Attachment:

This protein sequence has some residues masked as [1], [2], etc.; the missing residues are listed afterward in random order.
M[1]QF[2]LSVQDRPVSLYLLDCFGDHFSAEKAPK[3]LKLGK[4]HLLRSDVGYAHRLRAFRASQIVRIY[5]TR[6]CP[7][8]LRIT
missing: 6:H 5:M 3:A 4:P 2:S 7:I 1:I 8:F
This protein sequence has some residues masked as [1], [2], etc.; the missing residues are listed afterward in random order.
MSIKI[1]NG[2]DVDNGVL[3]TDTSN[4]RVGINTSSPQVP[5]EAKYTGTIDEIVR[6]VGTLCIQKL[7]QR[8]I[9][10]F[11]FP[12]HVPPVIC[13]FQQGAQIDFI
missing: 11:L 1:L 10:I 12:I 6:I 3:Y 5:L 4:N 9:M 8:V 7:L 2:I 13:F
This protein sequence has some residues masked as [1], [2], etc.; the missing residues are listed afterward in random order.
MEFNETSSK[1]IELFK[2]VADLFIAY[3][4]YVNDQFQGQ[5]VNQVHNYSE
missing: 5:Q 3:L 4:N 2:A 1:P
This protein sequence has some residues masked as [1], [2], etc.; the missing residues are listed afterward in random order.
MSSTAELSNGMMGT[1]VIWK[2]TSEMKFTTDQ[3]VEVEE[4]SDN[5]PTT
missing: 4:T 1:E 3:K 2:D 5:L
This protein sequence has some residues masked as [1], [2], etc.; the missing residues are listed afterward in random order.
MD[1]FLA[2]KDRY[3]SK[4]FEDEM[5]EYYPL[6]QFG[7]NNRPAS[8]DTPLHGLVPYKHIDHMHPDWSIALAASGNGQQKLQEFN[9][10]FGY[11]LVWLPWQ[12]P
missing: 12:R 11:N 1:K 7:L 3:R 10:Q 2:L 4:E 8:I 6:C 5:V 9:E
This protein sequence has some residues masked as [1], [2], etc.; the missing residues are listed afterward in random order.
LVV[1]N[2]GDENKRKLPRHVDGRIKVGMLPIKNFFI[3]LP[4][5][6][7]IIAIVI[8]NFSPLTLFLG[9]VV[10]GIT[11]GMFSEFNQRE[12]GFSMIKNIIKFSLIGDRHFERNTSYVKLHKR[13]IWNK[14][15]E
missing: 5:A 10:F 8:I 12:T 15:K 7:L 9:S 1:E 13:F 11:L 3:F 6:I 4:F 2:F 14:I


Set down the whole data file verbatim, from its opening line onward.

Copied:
This protein sequence has some residues masked as [1], [2], etc.; the missing residues are listed afterward in random order.
M[1]QF[2]LSVQDRPVSLYLLDCFGDHFSAEKAPK[3]LKLGK[4]HLLRSDVGYAHRLRAFRASQIVRIY[5]TR[6]CP[7][8]LRIT
missing: 6:H 5:M 3:A 4:P 2:S 7:I 1:I 8:F
This protein sequence has some residues masked as [1], [2], etc.; the missing residues are listed afterward in random order.
MSIKI[1]NG[2]DVDNGVL[3]TDTSN[4]RVGINTSSPQVP[5]EAKYTGTIDEIVR[6]VGTLCIQKL[7]QR[8]I[9][10]F[11]FP[12]HVPPVIC[13]FQQGAQIDFI
missing: 11:L 1:L 10:I 12:I 6:I 3:Y 5:L 4:N 9:M 8:V 7:L 2:I 13:F
This protein sequence has some residues masked as [1], [2], etc.; the missing residues are listed afterward in random order.
MEFNETSSK[1]IELFK[2]VADLFIAY[3][4]YVNDQFQGQ[5]VNQVHNYSE
missing: 5:Q 3:L 4:N 2:A 1:P
This protein sequence has some residues masked as [1], [2], etc.; the missing residues are listed afterward in random order.
MSSTAELSNGMMGT[1]VIWK[2]TSEMKFTTDQ[3]VEVEE[4]SDN[5]PTT
missing: 4:T 1:E 3:K 2:D 5:L
This protein sequence has some residues masked as [1], [2], etc.; the missing residues are listed afterward in random order.
MD[1]FLA[2]KDRY[3]SK[4]FEDEM[5]EYYPL[6]QFG[7]NNRPAS[8]DTPLHGLVPYKHIDHMHPDWSIALAASGNGQQKLQEFN[9][10]FGY[11]LVWLPWQ[12]P
missing: 12:R 11:N 1:K 7:L 3:R 10:Q 2:L 4:E 8:I 6:C 5:V 9:E
This protein sequence has some residues masked as [1], [2], etc.; the missing residues are listed afterward in random order.
LVV[1]N[2]GDENKRKLPRHVDGRIKVGMLPIKNFFI[3]LP[4][5][6][7]IIAIVI[8]NFSPLTLFLG[9]VV[10]GIT[11]GMFSEFNQRE[12]GFSMIKNIIKFSLIGDRHFERNTSYVKLHKR[13]IWNK[14][15]E
missing: 5:A 10:F 8:I 12:T 15:K 7:L 9:S 1:E 13:F 11:L 3:F 6:I 4:F 2:F 14:I